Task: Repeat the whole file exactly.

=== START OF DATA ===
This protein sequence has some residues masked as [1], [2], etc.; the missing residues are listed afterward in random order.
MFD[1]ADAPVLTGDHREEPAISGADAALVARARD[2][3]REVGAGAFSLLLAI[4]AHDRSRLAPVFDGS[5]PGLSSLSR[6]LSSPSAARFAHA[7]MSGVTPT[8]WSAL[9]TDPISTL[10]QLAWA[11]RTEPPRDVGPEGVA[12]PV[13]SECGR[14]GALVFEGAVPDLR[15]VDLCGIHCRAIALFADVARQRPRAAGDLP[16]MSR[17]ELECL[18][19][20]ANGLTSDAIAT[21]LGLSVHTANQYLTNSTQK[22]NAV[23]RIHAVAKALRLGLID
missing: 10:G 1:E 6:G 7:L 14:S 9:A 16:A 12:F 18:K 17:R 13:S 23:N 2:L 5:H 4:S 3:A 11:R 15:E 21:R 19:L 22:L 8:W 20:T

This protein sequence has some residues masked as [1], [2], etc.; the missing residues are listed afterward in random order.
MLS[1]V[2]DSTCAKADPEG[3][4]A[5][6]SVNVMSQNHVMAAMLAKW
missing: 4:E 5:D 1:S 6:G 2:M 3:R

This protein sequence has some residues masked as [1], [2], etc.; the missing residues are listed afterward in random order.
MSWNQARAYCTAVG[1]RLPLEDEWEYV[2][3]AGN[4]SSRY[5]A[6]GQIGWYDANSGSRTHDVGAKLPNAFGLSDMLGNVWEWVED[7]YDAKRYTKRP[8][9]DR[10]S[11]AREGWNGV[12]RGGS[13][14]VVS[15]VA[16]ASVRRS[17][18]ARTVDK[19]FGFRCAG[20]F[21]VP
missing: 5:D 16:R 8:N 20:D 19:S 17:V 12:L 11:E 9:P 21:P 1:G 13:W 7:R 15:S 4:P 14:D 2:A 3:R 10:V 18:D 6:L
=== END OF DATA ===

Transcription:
This protein sequence has some residues masked as [1], [2], etc.; the missing residues are listed afterward in random order.
MFD[1]ADAPVLTGDHREEPAISGADAALVARARD[2][3]REVGAGAFSLLLAI[4]AHDRSRLAPVFDGS[5]PGLSSLSR[6]LSSPSAARFAHA[7]MSGVTPT[8]WSAL[9]TDPISTL[10]QLAWA[11]RTEPPRDVGPEGVA[12]PV[13]SECGR[14]GALVFEGAVPDLR[15]VDLCGIHCRAIALFADVARQRPRAAGDLP[16]MSR[17]ELECL[18][19][20]ANGLTSDAIAT[21]LGLSVHTANQYLTNSTQK[22]NAV[23]RIHAVAKALRLGLID
missing: 10:G 1:E 6:G 7:L 14:S 9:A 16:A 12:F 18:K 17:R 13:S 23:N 2:L 5:H 4:S 3:A 11:R 15:E 21:R 19:L 22:L 8:W 20:T

This protein sequence has some residues masked as [1], [2], etc.; the missing residues are listed afterward in random order.
MLS[1]V[2]DSTCAKADPEG[3][4]A[5][6]SVNVMSQNHVMAAMLAKW
missing: 4:E 5:D 1:S 6:G 2:M 3:R

This protein sequence has some residues masked as [1], [2], etc.; the missing residues are listed afterward in random order.
MSWNQARAYCTAVG[1]RLPLEDEWEYV[2][3]AGN[4]SSRY[5]A[6]GQIGWYDANSGSRTHDVGAKLPNAFGLSDMLGNVWEWVED[7]YDAKRYTKRP[8][9]DR[10]S[11]AREGWNGV[12]RGGS[13][14]VVS[15]VA[16]ASVRRS[17][18]ARTVDK[19]FGFRCAG[20]F[21]VP
missing: 5:D 16:R 8:N 20:D 19:S 17:V 12:L 11:E 9:P 21:P 1:G 13:W 7:R 15:S 4:P 14:D 2:A 3:R 10:V 18:D 6:L